Footprints Across Scotland
Why not make a few of your own!
3rd August 2008
A run out to visit Scotland's most easterly Munro, Mount Keen.
Just across the River Dee from Aboyne is the Glen Tanar estate which provided the starting point for my trip. Using my mountain bike helped cut down what would be a fairly long excursion by at least a couple of hours. A good track eased my way through the sizeable Glen Tanar forest running alongside the water of the same name.
Water of Tanar
Stretches of the track resembled a cobbly road and "shivered me timbers" at times but smoothed out as I progressed. The half way hut was soon passed and reminded me of an old drinking haunt back in Liverpool, the Half Way House. The forest eventually thinned and gave way to more open countryside bounded by rounded hills starting to turn to their late summer shade of pink.
The path out to Mount Keen
I left my bike in the heather just after a second bridge crossing the river. Mount Keen could be seen in the distance sitting under rather grey skies. The Month road, my route ahead stood out prominently on the northern shoulder of the mountain.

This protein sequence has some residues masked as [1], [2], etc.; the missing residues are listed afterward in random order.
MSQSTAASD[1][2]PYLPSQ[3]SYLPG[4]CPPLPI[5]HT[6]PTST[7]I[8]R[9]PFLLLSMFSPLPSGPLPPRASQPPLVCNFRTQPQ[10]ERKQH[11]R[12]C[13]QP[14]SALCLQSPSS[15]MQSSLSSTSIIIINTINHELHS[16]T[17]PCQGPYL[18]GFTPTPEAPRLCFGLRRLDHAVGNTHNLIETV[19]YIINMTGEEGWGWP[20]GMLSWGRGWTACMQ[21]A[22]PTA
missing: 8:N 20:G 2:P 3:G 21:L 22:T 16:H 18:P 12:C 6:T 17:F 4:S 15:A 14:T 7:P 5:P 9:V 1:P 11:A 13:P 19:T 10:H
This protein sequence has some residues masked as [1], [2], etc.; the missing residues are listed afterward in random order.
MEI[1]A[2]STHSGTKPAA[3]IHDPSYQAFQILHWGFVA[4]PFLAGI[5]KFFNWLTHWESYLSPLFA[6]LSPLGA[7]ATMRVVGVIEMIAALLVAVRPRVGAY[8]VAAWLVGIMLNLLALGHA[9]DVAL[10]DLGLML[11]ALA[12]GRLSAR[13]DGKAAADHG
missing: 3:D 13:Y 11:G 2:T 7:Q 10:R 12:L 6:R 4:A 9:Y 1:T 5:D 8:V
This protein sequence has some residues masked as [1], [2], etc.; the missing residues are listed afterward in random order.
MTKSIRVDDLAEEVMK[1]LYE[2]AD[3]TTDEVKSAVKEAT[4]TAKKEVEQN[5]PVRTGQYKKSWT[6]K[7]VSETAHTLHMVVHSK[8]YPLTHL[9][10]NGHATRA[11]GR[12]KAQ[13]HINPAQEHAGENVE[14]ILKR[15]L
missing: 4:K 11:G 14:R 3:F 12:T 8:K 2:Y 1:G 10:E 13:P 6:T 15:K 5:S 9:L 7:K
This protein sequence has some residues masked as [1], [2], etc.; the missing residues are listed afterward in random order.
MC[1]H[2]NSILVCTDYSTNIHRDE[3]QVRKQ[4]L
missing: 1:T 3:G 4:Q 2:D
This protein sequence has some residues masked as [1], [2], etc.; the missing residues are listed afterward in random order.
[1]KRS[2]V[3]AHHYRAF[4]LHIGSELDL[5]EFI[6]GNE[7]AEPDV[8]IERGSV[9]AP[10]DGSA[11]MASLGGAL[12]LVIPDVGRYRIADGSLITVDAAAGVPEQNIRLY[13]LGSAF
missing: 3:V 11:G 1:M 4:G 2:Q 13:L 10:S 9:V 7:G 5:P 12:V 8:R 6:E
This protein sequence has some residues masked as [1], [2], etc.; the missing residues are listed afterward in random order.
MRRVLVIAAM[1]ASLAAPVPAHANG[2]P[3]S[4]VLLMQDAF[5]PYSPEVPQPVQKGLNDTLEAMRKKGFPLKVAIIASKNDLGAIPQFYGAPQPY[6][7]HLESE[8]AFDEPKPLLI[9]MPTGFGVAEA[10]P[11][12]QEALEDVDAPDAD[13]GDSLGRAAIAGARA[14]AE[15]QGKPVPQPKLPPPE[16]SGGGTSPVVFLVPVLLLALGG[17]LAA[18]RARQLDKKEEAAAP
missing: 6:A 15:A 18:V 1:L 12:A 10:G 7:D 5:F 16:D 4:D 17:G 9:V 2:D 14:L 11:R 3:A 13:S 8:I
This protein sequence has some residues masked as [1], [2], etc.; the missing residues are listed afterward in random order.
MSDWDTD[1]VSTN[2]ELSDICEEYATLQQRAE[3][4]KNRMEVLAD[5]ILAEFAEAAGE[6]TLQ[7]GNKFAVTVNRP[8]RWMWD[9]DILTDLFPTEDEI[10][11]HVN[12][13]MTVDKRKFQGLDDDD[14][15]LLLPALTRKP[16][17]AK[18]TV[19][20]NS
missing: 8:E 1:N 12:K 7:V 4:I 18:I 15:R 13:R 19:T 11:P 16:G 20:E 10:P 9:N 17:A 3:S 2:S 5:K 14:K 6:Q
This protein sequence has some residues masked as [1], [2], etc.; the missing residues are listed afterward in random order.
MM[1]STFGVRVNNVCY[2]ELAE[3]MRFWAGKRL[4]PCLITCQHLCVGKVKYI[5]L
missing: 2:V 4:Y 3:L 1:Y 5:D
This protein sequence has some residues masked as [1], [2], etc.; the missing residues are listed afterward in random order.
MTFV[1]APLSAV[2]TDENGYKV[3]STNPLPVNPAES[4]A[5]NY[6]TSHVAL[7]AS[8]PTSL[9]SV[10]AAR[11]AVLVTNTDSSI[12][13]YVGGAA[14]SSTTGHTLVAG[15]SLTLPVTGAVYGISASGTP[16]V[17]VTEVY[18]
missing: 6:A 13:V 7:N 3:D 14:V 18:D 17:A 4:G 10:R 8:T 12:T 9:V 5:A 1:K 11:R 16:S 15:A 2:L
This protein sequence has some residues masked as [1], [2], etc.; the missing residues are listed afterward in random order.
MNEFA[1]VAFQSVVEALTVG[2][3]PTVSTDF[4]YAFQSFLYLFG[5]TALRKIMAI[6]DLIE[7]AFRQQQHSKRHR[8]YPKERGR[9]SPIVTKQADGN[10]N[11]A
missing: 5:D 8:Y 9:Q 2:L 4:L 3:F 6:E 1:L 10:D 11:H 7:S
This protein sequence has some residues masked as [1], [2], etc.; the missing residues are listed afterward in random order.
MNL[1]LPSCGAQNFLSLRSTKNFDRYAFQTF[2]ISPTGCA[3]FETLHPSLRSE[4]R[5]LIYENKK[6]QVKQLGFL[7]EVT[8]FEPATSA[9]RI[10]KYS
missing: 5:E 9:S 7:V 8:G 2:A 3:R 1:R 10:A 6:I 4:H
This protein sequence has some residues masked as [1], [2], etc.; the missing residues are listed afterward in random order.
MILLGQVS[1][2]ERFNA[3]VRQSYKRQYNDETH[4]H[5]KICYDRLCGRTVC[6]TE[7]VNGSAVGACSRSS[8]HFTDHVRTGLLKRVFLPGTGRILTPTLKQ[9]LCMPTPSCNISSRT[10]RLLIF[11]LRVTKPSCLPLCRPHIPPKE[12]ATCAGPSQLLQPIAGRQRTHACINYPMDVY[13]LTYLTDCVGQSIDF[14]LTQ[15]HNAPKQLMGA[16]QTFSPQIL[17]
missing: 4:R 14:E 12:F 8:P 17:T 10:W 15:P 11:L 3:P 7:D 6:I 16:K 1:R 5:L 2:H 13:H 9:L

Mount Keen above Water of Tanar
Stone Chats chirped noisily as I approached a new looking footbridge that would take me across the river to the base of the hill. A fairly steady climb meant I was soon approaching the top, but the last few hundred meters required a bit more effort as the gradient increased fairly sharply. I contoured around to my left slightly shepherding a number of Ptarmigan for a while before they took flight. A Wheatear seemed less inclined to move away as it flittered from rock to rock. A rain shower greeted me as I made the top signalling what was in store for the next couple of hours. After lunch I headed east down and across to Braid Cairn, Grouse and young Ptarmigan erupting from the under growth as I neared their cover.
Gathering Cairn and Braid Cairn
Gentle slopes of mainly short heather and grass lead down to Gathering Cairn and its prominent well built pillar of stones. Slightly deeper heather made for rougher going as I headed for the track near Black Craig. Another feint track led across the hillside to cut down to the west of Red Craig and the bridge where I had left my bike.
Path down toward Etnach
I was only on the bridge a short while before I had to make a hasty retreat from a hoard of marauding midges. The breeze at the next bridge allowed me to stop and enjoy a cuppa in peace before continuing my journey back. The rain came down more heavily as I neared the Forest making for a wet but swift return to the car park.
Top Of Page
© 2007-2008 Paul Sammonds. Template Design by Andreas Viklund.